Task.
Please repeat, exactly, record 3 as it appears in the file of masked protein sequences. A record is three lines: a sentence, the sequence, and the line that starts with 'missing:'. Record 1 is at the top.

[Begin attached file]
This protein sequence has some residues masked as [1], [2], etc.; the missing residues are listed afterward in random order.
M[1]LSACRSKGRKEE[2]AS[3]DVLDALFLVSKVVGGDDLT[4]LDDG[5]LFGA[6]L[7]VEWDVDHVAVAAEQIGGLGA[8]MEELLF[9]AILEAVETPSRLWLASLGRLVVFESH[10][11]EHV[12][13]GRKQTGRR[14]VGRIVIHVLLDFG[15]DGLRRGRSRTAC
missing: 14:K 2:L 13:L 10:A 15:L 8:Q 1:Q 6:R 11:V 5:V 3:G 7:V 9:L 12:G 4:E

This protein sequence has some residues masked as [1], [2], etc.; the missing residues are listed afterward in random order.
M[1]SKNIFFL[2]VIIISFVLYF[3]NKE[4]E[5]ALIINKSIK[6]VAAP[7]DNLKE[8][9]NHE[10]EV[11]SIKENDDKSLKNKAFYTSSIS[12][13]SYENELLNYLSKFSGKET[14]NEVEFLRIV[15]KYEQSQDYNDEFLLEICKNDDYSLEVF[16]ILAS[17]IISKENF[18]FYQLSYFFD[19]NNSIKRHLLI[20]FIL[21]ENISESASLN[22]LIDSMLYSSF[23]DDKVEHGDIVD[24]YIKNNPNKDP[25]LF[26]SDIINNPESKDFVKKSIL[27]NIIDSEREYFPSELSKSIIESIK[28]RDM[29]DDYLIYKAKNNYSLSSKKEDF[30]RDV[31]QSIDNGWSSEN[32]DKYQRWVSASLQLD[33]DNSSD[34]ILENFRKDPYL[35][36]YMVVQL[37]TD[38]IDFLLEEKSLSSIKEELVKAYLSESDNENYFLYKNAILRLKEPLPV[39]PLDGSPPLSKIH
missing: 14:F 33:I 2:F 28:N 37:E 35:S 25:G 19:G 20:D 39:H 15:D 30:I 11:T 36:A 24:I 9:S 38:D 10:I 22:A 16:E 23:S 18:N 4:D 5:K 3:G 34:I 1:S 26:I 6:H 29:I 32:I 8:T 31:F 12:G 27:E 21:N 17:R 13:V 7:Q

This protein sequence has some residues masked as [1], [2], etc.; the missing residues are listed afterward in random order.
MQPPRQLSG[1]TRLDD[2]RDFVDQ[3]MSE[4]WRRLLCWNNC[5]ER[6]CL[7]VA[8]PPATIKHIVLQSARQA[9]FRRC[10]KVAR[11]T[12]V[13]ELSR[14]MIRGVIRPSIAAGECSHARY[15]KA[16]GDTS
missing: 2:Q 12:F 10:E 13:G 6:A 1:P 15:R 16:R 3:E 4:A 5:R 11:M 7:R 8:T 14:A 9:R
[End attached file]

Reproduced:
This protein sequence has some residues masked as [1], [2], etc.; the missing residues are listed afterward in random order.
MQPPRQLSG[1]TRLDD[2]RDFVDQ[3]MSE[4]WRRLLCWNNC[5]ER[6]CL[7]VA[8]PPATIKHIVLQSARQA[9]FRRC[10]KVAR[11]T[12]V[13]ELSR[14]MIRGVIRPSIAAGECSHARY[15]KA[16]GDTS
missing: 2:Q 12:F 10:E 13:G 6:A 1:P 15:R 16:R 3:E 4:A 5:R 11:M 7:R 8:T 14:A 9:R